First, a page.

Queensland leading the way
Queensland is leading the way in the recovery. Brisbane has been the first capital city off the block in terms of price growth.
Brisbane's infrastructure backlog is finally starting to move with a string of new projects, which is helping to lift the state economy and take over from the city's slowing apartment market.
“Over supply of apartments in Brisbane had the potential to derail Australia’s financial stability, however, not only did Brisbane weather the downturn very well, it is the first capital city to see positive growth in June,” Conisbee said.
The Queensland capital was up 0.1 per cent in the quarter with a median of $490,000, weathering the national downturn despite risks its over supply of apartments threatened to derail financial stability.
Sydney and Melbourne both lost 0.4 per cent in the quarter to $805,000 and $650,000 respectively.
“There is also greater positivity in the market as a result of a new airport runway and casino,” Conisbee said.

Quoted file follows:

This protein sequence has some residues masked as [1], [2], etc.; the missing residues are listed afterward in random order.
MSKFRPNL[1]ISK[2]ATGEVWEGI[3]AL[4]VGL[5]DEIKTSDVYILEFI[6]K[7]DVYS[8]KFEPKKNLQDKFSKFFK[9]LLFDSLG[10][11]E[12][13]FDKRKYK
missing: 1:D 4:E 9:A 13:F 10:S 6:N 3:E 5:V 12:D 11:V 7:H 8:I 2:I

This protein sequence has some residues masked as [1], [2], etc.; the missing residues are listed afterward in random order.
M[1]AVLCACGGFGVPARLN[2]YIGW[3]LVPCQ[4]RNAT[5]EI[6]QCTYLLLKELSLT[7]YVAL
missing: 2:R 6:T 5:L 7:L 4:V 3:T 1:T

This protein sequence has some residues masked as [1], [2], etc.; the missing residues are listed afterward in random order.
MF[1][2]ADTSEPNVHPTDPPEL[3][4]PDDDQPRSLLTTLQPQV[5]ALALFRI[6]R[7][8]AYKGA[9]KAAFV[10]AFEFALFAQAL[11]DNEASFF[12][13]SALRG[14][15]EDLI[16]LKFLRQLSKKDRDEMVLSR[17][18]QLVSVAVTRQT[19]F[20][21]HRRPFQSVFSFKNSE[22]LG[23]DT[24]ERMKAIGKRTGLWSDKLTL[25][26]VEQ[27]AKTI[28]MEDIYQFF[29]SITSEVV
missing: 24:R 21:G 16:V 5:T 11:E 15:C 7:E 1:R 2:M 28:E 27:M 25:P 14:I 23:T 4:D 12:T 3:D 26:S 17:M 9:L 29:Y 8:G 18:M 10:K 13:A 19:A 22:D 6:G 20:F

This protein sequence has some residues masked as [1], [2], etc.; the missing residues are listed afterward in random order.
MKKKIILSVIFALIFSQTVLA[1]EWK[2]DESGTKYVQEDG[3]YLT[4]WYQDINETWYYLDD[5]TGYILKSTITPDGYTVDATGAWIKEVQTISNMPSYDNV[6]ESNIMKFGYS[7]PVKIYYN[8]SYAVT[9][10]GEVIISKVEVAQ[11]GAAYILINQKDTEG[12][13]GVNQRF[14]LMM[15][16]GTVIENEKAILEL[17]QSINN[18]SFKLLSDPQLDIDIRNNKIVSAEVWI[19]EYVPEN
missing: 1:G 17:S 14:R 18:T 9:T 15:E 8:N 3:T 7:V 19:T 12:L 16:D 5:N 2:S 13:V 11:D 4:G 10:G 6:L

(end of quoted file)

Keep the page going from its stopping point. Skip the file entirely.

The Queensland budget, announced last month, featured almost $13 billion in capital works programs to support 40,500 jobs across Queensland, with 25,500 of these jobs in regions.
The Palaszczuk government is using the Cross River Rail to undertake redevelopment in Woolloongabba in Brisbane's south and the Roma Street transit station, which they are hoping to turn into a 17,000-seat entertainment stadium.
The Brisbane City Council's $944 million Metro project will also link with the Cross River Rail.
“While there is a clear affordability edge in South-East Queensland compared to Sydney, it is jobs that is making the move possible,” Conisbee said.
“The upswing is also extending to regional areas, with Mackay seeing the strongest price growth of any region in Australia over the past 12 months, and many smaller mining towns are roaring ahead.
“The other more unique factor about Brisbane is that we are seeing some big jumps in offshore property seekers,” Conisbee said.
“Chinese buyers are gone but property seekers from India have more than doubled over the past 12 months, perhaps suggesting that Indian born buyers may begin to have as big an influence on house and land sales as they have had in Melbourne and Sydney.”